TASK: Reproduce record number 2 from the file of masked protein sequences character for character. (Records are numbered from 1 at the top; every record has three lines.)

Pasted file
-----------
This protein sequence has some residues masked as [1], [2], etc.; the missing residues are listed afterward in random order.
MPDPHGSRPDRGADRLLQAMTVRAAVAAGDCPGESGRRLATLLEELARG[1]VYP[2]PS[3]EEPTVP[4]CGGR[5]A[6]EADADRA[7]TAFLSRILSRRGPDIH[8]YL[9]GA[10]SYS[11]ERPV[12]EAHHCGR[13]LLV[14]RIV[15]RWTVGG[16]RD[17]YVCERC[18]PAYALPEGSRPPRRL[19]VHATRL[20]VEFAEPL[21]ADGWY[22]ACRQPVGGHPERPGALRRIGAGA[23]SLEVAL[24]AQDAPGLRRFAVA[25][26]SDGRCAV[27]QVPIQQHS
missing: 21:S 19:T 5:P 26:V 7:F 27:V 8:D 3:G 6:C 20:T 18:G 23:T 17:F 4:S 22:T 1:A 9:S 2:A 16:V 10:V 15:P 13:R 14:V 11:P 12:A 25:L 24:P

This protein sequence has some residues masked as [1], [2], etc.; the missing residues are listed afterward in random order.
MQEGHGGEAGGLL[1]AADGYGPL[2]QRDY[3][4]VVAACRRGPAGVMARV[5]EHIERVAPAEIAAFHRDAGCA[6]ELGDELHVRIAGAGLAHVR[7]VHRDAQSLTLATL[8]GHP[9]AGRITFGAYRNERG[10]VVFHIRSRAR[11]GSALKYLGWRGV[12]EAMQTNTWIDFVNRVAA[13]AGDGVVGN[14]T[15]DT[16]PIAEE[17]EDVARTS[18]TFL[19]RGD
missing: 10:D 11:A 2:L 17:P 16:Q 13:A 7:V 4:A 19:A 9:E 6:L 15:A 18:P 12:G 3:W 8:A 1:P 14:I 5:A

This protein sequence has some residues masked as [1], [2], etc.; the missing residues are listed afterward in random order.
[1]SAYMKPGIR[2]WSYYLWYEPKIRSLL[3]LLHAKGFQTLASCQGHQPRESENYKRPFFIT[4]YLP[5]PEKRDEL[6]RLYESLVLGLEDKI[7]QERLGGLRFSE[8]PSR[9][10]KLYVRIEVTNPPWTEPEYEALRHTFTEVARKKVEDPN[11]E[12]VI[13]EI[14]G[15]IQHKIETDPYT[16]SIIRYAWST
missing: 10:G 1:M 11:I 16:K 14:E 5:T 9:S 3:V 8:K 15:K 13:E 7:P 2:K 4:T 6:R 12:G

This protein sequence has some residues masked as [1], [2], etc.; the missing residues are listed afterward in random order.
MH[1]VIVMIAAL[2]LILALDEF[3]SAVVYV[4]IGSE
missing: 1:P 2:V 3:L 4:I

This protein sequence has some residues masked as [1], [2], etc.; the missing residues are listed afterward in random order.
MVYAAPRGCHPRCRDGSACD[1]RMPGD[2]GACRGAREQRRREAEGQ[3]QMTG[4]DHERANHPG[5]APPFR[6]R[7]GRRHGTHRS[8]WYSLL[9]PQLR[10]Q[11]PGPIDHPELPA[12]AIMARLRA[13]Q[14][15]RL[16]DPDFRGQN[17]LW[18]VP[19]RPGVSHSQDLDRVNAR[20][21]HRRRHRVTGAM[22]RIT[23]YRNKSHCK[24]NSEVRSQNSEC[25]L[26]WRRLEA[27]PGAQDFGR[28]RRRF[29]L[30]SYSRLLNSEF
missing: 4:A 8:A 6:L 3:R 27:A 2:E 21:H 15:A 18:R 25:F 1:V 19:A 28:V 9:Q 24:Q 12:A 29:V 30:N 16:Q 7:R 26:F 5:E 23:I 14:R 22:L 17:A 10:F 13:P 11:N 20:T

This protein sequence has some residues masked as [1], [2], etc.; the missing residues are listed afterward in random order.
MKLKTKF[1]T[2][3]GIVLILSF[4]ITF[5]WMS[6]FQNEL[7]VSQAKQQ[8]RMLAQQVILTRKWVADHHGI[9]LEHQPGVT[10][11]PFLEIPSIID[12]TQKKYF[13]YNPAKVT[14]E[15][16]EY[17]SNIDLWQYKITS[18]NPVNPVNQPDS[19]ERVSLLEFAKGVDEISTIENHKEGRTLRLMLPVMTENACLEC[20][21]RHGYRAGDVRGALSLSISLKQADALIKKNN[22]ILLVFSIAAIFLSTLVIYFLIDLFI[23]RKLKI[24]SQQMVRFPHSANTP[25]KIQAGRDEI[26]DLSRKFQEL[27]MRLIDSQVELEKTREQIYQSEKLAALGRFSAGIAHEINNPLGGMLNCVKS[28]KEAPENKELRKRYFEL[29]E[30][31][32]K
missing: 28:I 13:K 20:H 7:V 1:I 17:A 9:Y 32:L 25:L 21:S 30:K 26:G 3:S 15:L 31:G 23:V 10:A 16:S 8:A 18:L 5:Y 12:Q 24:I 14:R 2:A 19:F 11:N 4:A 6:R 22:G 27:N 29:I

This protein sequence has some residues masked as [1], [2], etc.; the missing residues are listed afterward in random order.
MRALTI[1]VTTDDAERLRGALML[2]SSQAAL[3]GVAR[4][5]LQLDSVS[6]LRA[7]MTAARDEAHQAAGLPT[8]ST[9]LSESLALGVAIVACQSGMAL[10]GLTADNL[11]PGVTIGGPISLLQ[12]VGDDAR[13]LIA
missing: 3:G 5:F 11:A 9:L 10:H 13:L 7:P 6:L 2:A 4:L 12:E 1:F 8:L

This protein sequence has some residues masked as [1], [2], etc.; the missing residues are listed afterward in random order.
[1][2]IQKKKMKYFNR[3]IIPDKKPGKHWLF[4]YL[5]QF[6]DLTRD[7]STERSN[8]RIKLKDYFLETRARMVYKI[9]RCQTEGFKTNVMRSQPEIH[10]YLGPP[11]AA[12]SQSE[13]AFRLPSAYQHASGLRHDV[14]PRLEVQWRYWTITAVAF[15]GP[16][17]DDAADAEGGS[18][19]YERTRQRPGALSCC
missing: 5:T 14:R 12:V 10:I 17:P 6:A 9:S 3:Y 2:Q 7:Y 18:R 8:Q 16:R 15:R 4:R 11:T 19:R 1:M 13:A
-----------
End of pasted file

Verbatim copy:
This protein sequence has some residues masked as [1], [2], etc.; the missing residues are listed afterward in random order.
MQEGHGGEAGGLL[1]AADGYGPL[2]QRDY[3][4]VVAACRRGPAGVMARV[5]EHIERVAPAEIAAFHRDAGCA[6]ELGDELHVRIAGAGLAHVR[7]VHRDAQSLTLATL[8]GHP[9]AGRITFGAYRNERG[10]VVFHIRSRAR[11]GSALKYLGWRGV[12]EAMQTNTWIDFVNRVAA[13]AGDGVVGN[14]T[15]DT[16]PIAEE[17]EDVARTS[18]TFL[19]RGD
missing: 10:D 11:A 2:L 17:P 16:Q 13:A 7:V 4:A 19:A 9:E 6:L 15:A 18:P 12:G 3:W 8:A 1:P 14:I 5:A